The less said about Barbarian before you watch the film, the better – this is one wild ride best experienced without spoilers.

But if you’ve seen the trailer, you already know the setup: Tess (Georgina Campbell) arrives at her Airbnb one night, only to find it already occupied by Keith (Bill Skarsgård). Despite the red flags, Tess winds up agreeing to share the place for the night. Then, while exploring the home, she finds a hidden tunnel behind a wall in the basement.

I think many of us can agree that’s a big ol’ NOPE moment. (Those of us most likely to survive a horror movie, anyways.) But what about Barbarian writer/director Zach Cregger? If he was in the same situation, would he tap out?

“I would have bounced pretty quick I think,” Cregger told THS. 

“Although, I don’t know…” he reconsiders. “I would have behaved the way Keith behaves. I would have been like, ‘There’s a room? I’m gonna go look at it.’ You know? ‘I’ll see for myself!’ Like that’s a very “man” sort of an attitude. And I have to confess, that’s my attitude.”

So, there you have it. Cregger can craft a twisty, terrifying film – but if you put him into the movie, he’d be the character that leaves the audiences yelling at the screen in frustration.

Tess (Georgina Campbell) pulls a rope opening a secret basement tunnel in 'Barbarian'

During the press conference for Barbarian, Cregger revealed the initial idea for the film came to him when he read The Gift of Fear by Gavin de Becker.

“There was a chapter in the book that was really primarily directed towards women, and he was encouraging women to pay attention to these little minor red flags that men can give off in day-to-day situations. They can be very innocuous things that you might not notice. Things like complimenting you when it’s not necessarily appropriate or doing you a favor that you didn’t ask for or touching in a nonsexual way that’s not initiated by you. All these little things that seemingly don’t matter, but he was basically saying the gift of fear, it’s important to pay attention to these little red flags because you’re equipped with that to identify potential threats.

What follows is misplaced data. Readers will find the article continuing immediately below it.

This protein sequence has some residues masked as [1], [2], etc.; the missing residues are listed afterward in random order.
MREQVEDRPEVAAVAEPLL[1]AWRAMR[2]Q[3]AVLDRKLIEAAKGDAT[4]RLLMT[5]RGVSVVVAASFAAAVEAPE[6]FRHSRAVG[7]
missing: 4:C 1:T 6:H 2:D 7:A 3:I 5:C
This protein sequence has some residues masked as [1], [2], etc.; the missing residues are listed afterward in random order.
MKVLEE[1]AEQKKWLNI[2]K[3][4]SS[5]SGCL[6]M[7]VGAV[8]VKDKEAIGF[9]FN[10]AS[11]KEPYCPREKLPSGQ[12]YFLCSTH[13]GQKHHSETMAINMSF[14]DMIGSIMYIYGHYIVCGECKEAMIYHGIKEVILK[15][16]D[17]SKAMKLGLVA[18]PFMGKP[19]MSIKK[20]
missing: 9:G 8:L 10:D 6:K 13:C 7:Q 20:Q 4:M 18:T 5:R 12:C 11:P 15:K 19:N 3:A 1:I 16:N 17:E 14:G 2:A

As I was reading it, I just kind of had this epiphany that I don’t ever have to think about that kind of a thing, because I’m a man and because I have this level of privilege where I just don’t have to consider that half the population might be somebody that means to do me harm for no reason. I just realized I occupy a completely different psychic landscape than most women do. It was kind of a big moment for me,” said Cregger.

Check out our full interview with Cregger below to learn more about his process for creating Barbarian.

Barbarian premieres in theaters September 9.

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